In a previous post, I reported the impending closure of the Toledo Hospital Family Medicine Residency Program which will have huge implications in the delivery of primary care and Family Medicine in that community.
Deema Yousef, MD, is a current resident of the program. She reached out to me to share her perspective of someone scheduled to graduate from the program later this year. My questions are in bold below. Here is Deema's story, in her own words...
1) My first question is about Family Medicine in general. How did you come to choose Family Medicine as your specialty and residency? Why do you love Family Medicine, and why is Family Medicine care important to the Toledo community?
I chose to go into Family Medicine towards the end of my first year of medical school. This was after interacting with a fantastic mentor who led our clinical medicine group. She is a Family Medicine Physician. For our clinical medicine learning, she shared her unique patient experiences that ranged across different ages and complexities. She even practiced obstetrics. Her experiences in medicine, as I was hearing them, highlighted what I thought the role of a physician really is growing up - trained to care for each member of the family.
During third year of medical school, clinical rotations solidified my decision to go into Family Medicine. I really enjoyed rotating through the different specialties, and I didn't want to focus on one area of interest. More importantly, I enjoyed creating relationships with patients to know how to best care for them.
When I was considering residency positions, I traveled to Toledo to solely interview at the Toledo Hospital Family Medicine Residency Program. I immediately connected with the people at the program. It was evident from my interview day, this program includes a comprehensive multidisciplinary learning approach to prepare me to practice the full spectrum of Family Medicine.
Toledo is a city which high obesity rate and with that, there is a high rate of obesity related chronic conditions that impact the quality of life. Preventative and comprehensive care is needed to counteract. and treat these conditions. Also, the shortage of primary care physicians that is felt across the country is certainly recognized in Toledo. Most primary care practices in the city are not accepting new patients and if they are, the wait to be established is a period of at least 2-3 Months. Toledo certainly needs more primary care physicians, and the answer is to expand residencies like ours, not close them down.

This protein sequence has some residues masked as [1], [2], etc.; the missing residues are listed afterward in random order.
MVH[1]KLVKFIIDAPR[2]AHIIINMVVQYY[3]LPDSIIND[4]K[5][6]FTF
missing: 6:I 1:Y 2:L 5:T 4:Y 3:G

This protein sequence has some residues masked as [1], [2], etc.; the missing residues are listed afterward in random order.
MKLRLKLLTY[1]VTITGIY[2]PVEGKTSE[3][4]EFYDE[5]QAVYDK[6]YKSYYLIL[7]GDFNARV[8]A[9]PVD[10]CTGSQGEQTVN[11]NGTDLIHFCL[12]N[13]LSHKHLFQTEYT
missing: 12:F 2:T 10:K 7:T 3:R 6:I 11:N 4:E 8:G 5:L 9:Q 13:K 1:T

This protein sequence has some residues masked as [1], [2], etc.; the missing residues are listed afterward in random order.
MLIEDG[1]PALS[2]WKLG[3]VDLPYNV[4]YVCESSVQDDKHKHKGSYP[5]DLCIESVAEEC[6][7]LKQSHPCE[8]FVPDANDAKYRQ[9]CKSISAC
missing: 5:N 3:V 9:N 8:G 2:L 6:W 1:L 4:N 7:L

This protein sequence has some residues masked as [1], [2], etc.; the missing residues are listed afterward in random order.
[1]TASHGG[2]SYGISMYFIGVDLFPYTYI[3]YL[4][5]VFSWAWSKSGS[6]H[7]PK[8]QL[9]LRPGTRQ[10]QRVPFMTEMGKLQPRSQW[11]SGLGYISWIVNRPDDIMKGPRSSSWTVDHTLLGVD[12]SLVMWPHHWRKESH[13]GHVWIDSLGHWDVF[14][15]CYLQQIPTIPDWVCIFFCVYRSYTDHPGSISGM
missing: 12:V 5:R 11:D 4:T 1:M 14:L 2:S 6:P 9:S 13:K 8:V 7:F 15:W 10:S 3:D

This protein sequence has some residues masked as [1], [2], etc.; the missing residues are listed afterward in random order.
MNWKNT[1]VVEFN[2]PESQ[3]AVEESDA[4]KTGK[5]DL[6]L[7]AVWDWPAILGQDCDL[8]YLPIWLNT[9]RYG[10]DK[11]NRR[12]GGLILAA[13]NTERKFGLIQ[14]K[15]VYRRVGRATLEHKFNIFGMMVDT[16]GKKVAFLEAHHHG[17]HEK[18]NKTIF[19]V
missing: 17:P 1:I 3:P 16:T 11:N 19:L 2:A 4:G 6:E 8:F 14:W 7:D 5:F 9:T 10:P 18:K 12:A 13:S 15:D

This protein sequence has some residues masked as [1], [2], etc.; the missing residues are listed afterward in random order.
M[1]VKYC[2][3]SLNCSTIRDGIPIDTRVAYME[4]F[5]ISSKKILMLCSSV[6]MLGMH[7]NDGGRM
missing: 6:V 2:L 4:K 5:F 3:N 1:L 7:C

2) Tell me (and my audience) about how you learned about the closure of the program, and how it was announced to the residents and the program.
This past Thursday afternoon (January 12, 2017), the faculty, residents, and clinical staff were all either paged, or telephoned, to attend a mandatory meeting that same day. The hospital staff divided the faculty, residents, and clinical support staff into three respective groups. We were all notified of the decision by hospital executives. After they made the announcement to the resident group, they allotted time for questions and discussion. The executives who spoke to the residents were both empathetic and genuine in their concern for the changes that lie ahead.
3) What has been the reaction to the announcement from the residents and the faculty at the program?
The following morning, I was scheduled to see patients in the office all day and it was hard to be working as everyone appeared disheartened. There were many mixed emotions shared by the staff, faculty, and my fellow residents; mainly sadness, frustration, and confusion.
4) In your opinion, why is it important for the Toledo Hospital Family Medicine Residency program to remain open?
We have a mission statement (click here). It beautifully and comprehensively captures the answer to this question. I invite you to please read it.
5) What kind of response would you like generated from the local community, the residency program alumni, and the Family Medicine community in general?
Already, the response has been tremendous. Our alumni are contacting community leaders, hospital executives, local business owners, and the local media to voice concerns about this decision. We are working together to request that ProMedica executives reconsider their decision in "phasing out" this fantastic residency program.
Also, our local and national Family Medicine chapter leaders, including those with AAFP (American Academy of Family Physicians), MAFP (Michigan Academy of Family Physicians), and OAFP (Ohio Academy of Family Physicians), have been incredibly supportive; they have already extended helpful advise to us, and used their social media accounts to raise awareness of ProMedica's decision.
We kindly ask this movement of support to continue in hopes of compelling ProMedica Health to reconsider their decision to close our residency program.